Expert in meetings, conferences and events
The future from different perspectives

The future from different perspectives

Diversity in meetings and events is somewhat of a buzzword. We talk a lot about inclusion – about inviting those in who might eat, pray or love differently from ourselves.

To be honest, I usually don’t think much about diversity. I believe in being a decent person and don’t care what color you are, which God you worship or what you do or don’t eat. Be nice to me, and I’ll be nice to you. It’s as simple as that (yeah, I know it’s easy for me to say since I’m living in Denmark)!

However, this past week I got to thinking about diversity … but in a rather different meaning: The diversity of my job.

Event planner = Jack of all trades

Being an event planner is a diverse job. We need to know a bit about a lot of things – AV/technical equipment, communication, psychology, economy, group dynamics, allergies, well-being, presentation techniques … and the list goes on and on.

And this week I got to present to two different groups about two different aspects of meetings and events.

First, I had a workshop with 25 very engaged young designers from HAU – Netværksforeningen for Designstudierne. They were eager to learn about the fundamentals of event planning and very active and interested during the workshop, and it was a great day in Kolding with these future event planners.

I teach experience design on several levels, but this elementary training course is aimed at those who wish to work in events but has little to none experience in planning events. At this course they learn the basics of planning events, but since I strongly believe in experience design, I do of course base my teaching on this – even from the ‘101 level’.

My ‘Experience Design Model’ is the basis for all my teaching, and on the elementary level you learn about the five experience elements and how to use them.

Feedback from the participants was that they liked the hands-on approach and getting tools that they can use immediately. They were happy, though you don’t become a full-blown event planner in half a day – it’s taken me 20 years to know what I know now!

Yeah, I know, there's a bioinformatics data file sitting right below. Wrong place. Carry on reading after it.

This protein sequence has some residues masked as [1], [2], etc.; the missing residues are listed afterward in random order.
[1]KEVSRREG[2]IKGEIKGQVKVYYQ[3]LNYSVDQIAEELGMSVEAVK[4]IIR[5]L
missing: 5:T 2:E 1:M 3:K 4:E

Tarot cards, crystal ball or tea leaves?

Later in the week, I was on a panel together with Hindsgavl Slot and IDA Conference at a Danske Konferencecentre + IACC event about the future of meetings. I represented the meeting planner side of operations, and we had a great discussion in the panel.

We panelists had prepared our top two changes we expect to see in the future of meetings and events, and the attendees could vote for the ones they believed the most in.

My two input were:

  1. We will become extensively more aware of learning in a meeting situation. We will understand more how the brain and the body works and will include this in the planning of our events and conferences. This has an impact on room setup, speaker training, F&B, meeting formats etc.
  1. Personalization, customization, festivalization … there are many different names for the fact that in the future everybody would want to customize an event experience to their own needs. This has an impact on the agenda (content), on the food, on the schedule (eat, relax, participate?), on the seating arrangements (sit, stand, sofas, high tops?) and on whether or not the attendee wants to be active or passive, be involved through gamification or sit back and listen to a presentation.

This event was aimed at the more experienced meeting planner, and we had left the basics back home in order to discuss how we can follow change into the future.

Besides the topics above, we also discussed sustainability, F&B at meetings, and the need for education in our industry.

So, two very different events in one week. And I loved them both!

The new EventAnne

At both events I got the added bonus of being able to present my new logo. I’m really happy about it as I believe it really represents who I am and what I do.

How do you like the new EventAnne logo?